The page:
I am convinced that nothing could have stopped Dave from adopting my children. But the truth is, we were also fortunate that the costs our young family incurred were minimal. I wonder how long we would have been waiting for that letter in the mail had we needed to raise thousands of dollars just to call ourselves a family?
When God unites a parent and child together through the miracle of adoption, we cannot let barriers stand in the way. That is why I introduced the Adoption Tax Credit Refundability Act.
The U.S. Department of Health and Human Services estimates that a foster care adoption can cost up to $2,500, while adoptions through a private agency can cost upwards of $40,000. Those costs are staggering to just about anyone, but when you consider that almost half of all children adopted from foster care live in households with incomes of less than 200 percent of the poverty line (around $48,500/year for a family of 4), the financial toll becomes overwhelming.
We cannot change the high cost of adoption overnight, but we can ensure that our tax laws provide some help to offset that expense.
Currently, the adoption tax credit is not fully refundable. That means it offers no benefit to a family making less than $35,000 a year because they simply will not have enough income to generate sufficient tax liability. We all know that no family chooses to adopt for a tax credit, but I have personally met families who tell me in anguish that adoption is just beyond their financial reach and that this credit would bridge the difference—if only they were able to actually use it.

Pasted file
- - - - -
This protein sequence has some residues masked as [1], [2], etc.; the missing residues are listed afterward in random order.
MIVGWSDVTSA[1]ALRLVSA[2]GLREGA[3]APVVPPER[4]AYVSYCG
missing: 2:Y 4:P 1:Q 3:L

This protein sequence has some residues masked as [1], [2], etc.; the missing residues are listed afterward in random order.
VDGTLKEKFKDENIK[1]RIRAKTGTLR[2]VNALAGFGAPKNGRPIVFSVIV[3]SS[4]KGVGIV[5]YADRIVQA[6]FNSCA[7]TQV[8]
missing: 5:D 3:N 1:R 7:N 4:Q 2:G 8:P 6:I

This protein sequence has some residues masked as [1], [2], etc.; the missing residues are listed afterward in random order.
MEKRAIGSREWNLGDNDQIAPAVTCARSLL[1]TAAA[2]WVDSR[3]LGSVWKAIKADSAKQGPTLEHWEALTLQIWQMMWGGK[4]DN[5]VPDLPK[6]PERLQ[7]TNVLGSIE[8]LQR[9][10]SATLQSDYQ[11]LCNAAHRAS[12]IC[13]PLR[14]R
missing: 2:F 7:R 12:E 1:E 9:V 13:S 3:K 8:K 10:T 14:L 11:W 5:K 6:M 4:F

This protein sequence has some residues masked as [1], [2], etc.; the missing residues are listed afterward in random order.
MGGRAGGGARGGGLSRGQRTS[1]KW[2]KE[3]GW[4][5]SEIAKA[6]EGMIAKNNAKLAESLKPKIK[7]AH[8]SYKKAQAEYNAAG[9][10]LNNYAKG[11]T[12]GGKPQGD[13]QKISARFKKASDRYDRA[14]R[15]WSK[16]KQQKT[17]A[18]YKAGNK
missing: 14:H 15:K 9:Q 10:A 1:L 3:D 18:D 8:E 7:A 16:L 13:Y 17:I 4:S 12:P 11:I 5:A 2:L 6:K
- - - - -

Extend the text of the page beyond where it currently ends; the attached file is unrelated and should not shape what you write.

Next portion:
The Adoption Tax Credit Refundability Act would change the law to ensure that every adoptive family benefits from this vital tool.
This legislation is as non-political as they come in Washington. I am grateful for the support it has received by champions for adoption like Mary Beth and Steven Curtis Chapman’s “ShowHope” and from members of Congress across the ideological spectrum. The bill’s cosponsors range from some of the most progressive Democrats to the most conservative Republicans—proof that, even today, some things still transcend partisan politics, family being first among them.
Not a lot of parents can say that their happiest moments came in the form of a written notice from Children’s Services, but mine sure did. The instant that “Dave” officially became “Dad” is a gift that I will hold in my memory for the rest of my life. I want more parents and children to be able to experience that same joy, and I have to believe that God, in his perfect love, desires this too.
During National Foster Care Month, and throughout the year, may we in the church rise up to lead this cause, knowing that as we do, we are modeling what Christ did for each of us by inviting us into the most glorious adoption of all.
Congresswoman Diane Black represents Tennessee’s 6th District and is a co-chair of the Congressional Caucus on Foster Youth.